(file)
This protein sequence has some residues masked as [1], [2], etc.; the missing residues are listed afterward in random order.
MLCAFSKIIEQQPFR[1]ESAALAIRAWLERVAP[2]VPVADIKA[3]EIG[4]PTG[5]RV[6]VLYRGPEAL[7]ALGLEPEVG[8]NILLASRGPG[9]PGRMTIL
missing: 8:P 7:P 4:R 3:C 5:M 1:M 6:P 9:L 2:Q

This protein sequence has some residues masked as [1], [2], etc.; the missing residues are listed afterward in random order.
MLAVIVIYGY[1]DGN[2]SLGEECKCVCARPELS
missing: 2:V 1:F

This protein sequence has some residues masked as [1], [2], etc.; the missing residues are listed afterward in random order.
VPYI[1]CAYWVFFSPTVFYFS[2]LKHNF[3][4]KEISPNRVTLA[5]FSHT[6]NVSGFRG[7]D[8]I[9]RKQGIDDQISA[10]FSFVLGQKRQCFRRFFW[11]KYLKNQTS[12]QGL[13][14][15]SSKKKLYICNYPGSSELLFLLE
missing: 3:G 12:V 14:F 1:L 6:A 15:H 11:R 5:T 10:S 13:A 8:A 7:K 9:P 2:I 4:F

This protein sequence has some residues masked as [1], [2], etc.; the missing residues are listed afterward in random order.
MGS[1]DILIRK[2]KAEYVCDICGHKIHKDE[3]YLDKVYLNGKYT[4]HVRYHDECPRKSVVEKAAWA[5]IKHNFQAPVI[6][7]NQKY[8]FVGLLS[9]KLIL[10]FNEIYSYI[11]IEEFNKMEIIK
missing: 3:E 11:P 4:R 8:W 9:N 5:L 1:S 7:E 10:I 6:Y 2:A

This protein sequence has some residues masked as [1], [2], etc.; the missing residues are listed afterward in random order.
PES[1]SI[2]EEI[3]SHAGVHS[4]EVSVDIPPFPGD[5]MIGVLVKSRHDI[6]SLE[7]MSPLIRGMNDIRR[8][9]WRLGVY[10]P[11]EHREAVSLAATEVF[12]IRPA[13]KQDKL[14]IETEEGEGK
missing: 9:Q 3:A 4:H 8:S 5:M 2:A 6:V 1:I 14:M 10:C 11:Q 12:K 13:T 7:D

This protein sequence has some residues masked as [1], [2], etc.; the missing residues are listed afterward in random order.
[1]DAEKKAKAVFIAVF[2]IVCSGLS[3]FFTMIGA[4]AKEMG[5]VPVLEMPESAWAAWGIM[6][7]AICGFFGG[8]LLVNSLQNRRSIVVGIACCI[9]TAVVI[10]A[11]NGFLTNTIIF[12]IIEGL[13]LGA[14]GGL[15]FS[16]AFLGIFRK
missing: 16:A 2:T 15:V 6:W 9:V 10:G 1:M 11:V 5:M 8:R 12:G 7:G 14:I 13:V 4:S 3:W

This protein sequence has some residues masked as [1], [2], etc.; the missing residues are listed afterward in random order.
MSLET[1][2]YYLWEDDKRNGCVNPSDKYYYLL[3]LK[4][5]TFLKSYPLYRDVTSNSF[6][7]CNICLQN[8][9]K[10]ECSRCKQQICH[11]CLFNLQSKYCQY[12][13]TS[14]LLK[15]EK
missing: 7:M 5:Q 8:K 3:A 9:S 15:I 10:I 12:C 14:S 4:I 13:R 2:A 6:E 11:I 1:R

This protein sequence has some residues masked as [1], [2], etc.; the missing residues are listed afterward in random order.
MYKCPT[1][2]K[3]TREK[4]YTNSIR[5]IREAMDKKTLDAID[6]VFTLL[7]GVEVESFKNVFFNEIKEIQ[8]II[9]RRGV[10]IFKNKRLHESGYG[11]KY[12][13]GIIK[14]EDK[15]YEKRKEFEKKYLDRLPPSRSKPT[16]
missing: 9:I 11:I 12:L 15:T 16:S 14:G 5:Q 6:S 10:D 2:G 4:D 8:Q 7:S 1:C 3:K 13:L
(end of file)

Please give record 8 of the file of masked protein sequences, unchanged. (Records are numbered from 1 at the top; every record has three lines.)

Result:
This protein sequence has some residues masked as [1], [2], etc.; the missing residues are listed afterward in random order.
MYKCPT[1][2]K[3]TREK[4]YTNSIR[5]IREAMDKKTLDAID[6]VFTLL[7]GVEVESFKNVFFNEIKEIQ[8]II[9]RRGV[10]IFKNKRLHESGYG[11]KY[12][13]GIIK[14]EDK[15]YEKRKEFEKKYLDRLPPSRSKPT[16]
missing: 9:I 11:I 12:L 15:T 16:S 14:G 5:Q 6:S 10:D 2:G 4:D 8:Q 7:S 1:C 3:K 13:L